A leader in the education sector, is searching for an interim Marketing Project Manager to implement an integration plan following its acquisition. 3 month contract initially Flexible location $100,000 – $120,000 + super Our client,… Read More
Several years ago I went to one of those well-known health retreats in Queensland where one goes to detox and rejuvenate. I needed to get away from the daily grind, refresh and renew my energy levels. I spent the first couple of days rising at dawn, participating in a meditative practice, swimming a few laps in the pool, reading and relaxing and appreciating the bountiful smells, sights and sounds of the Queensland hinterland, I looked forward to the healthy food and indulged in a few spa treatments, then went dropped into bed early evening for a deep, untroubled sleep. This quieter, low-key environment was just what I needed after a year of long and stressful working days. Within a couple of days I began to feel energised again, and my sense of vitality and passion for life was returning.
Then came the bolt out of the blue. A well-meaning staff member joined me by the pool and asked me if I was OK. She was an outgoing, expressive, highly energetic individual who was concerned about me. It seemed I wasn’t gregarious enough. She misconstrued my quiet contemplation and my ability to enjoy my own company as some kind of unwanted withdrawal from people and the world, or perhaps a sign of depression. I felt I was being given the message that I was behaving in a rather anti-social fashion and that my quiet and introverted behaviour was seen as a sign of weakness.
I had completely forgotten this incident until this week, when I listened to a TED Talk by Susan Cain, author of the book, The Power of Introverts. She recalled having similar expectations placed on her at school camp and was similarly confused about the implied messages about her more reserved nature.
According to Susan’s research, between one third and half the population are introverts. This figure may come as a surprise to you – it did to me. That’s because society, schools and the workplace often socialise introverts to behave more like extroverts. Just sit and watch some of the children’s programs on daytime TV, as I do when looking after my 18-month-old granddaughter and you’ll see what I mean. You’re not having fun, these programs suggest, unless you are excited, yelling and running around madly.
Our workplaces are also designed more for an extraverted personality and often don’t accommodate introverted preferences. With open plan offices and activity-based workplaces, distractions and noises are all around us. Extroverts are outgoing, expressive and are energised by being with others so perhaps they thrive in these environments. Introverts, not so much. It’s not that introverts are necessarily reserved, anti-social or shy. It’s just that they are more reflective and quiet. Introverts feel most alive and capable when they are in a quieter lower key environment, and this is where they operate at their best.
We ignore introverts in workplaces at our loss. The key to maximising talent is to provide an environment that is motivating for everyone. One approach definitely does not suit all. Asking introverts to behave like extroverts (or vice versa) come at a cost to them – it is hard to sustain and mentally exhausting. It also means the whole team is not performing to its maximum potential.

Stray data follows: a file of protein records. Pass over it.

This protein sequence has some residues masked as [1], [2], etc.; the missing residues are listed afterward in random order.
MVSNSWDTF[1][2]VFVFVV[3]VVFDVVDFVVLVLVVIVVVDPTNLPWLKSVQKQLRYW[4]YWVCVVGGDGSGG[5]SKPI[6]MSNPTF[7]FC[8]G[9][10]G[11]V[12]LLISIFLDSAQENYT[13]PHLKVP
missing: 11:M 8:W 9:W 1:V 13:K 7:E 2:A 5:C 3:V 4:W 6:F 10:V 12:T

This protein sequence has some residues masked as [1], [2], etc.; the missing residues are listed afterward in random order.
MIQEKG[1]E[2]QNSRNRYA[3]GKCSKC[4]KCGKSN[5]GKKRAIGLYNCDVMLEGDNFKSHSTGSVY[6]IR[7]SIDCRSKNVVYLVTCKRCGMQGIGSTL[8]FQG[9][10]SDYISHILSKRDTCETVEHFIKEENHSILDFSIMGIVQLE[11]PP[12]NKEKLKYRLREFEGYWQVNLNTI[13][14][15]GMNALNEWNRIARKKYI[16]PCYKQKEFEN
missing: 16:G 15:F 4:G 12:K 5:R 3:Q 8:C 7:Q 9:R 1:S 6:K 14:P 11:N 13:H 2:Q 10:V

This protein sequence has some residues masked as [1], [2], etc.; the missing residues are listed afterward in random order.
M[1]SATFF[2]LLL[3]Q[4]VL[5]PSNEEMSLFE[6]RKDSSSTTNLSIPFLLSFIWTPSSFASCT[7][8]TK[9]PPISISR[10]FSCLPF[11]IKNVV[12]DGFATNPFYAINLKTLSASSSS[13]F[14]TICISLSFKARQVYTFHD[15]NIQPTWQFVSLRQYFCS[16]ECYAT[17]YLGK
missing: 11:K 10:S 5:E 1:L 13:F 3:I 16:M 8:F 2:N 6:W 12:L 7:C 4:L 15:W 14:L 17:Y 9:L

Here are three good reasons why getting the best out of the introverts in your team will create success reap rewards for everyone:
1. Introverts tend to stay with a problem and analyse it for longer. Their contributions are therefore often more thoughtful. They tend to be less driven by the need to dominate discussions. They are good listeners and often ask insightful questions.
2. Introverts deliver better outcomes with proactive employees because they are more likely to let employees run with ideas, compared to extroverts who can get excited with their own ideas and dominate the conversation. Being the best talker doesn’t mean you have the best ideas.
3. Introverted behaviour is especially important when it comes to creativity. Creativity requires solitude and often the best ideas come through quiet contemplation. Scores of studies have shown that when you are in a group of people you tend to be influenced by that group and you start to mimic other people’s opinions rather than generate your own, unique ideas.
Leigh Thomson, in her publication Creative Conspiracy found that individuals working alone will produce more than twice the number of ideas as teams, and that these ideas will be of a higher quality than those identified through team brainstorming. So solitude matters.
Teamwork is essential in the workplace. But leaders need to be smart about the way they utilise their teams. The best leaders don’t demand constant group work. Instead, they assemble diverse teams with different perspectives, give team members time to develop ideas on their own and then encourage the group to bring ideas to maturity.
Don’t misunderstand me. Although I’m more an introvert than an extrovert, I do lie somewhere in the middle and you could say I have the best of both worlds. I love solitude to write and develop ideas, and I also enjoy working through ideas with others, or giving presentations to large or small groups. I also love my highly extroverted friends. They are great fun to be around. I love their company; they make my day exciting with their enthusiasm and passion for life. They balance me. I come away from time with my more extroverted friends invigorated by their friendship and with a real zest for life. I sometimes wish I could be more like them.
However, it’s time to let the introverts among us shine. Remember, Gandhi was an introvert and you can’t get a better role model than him.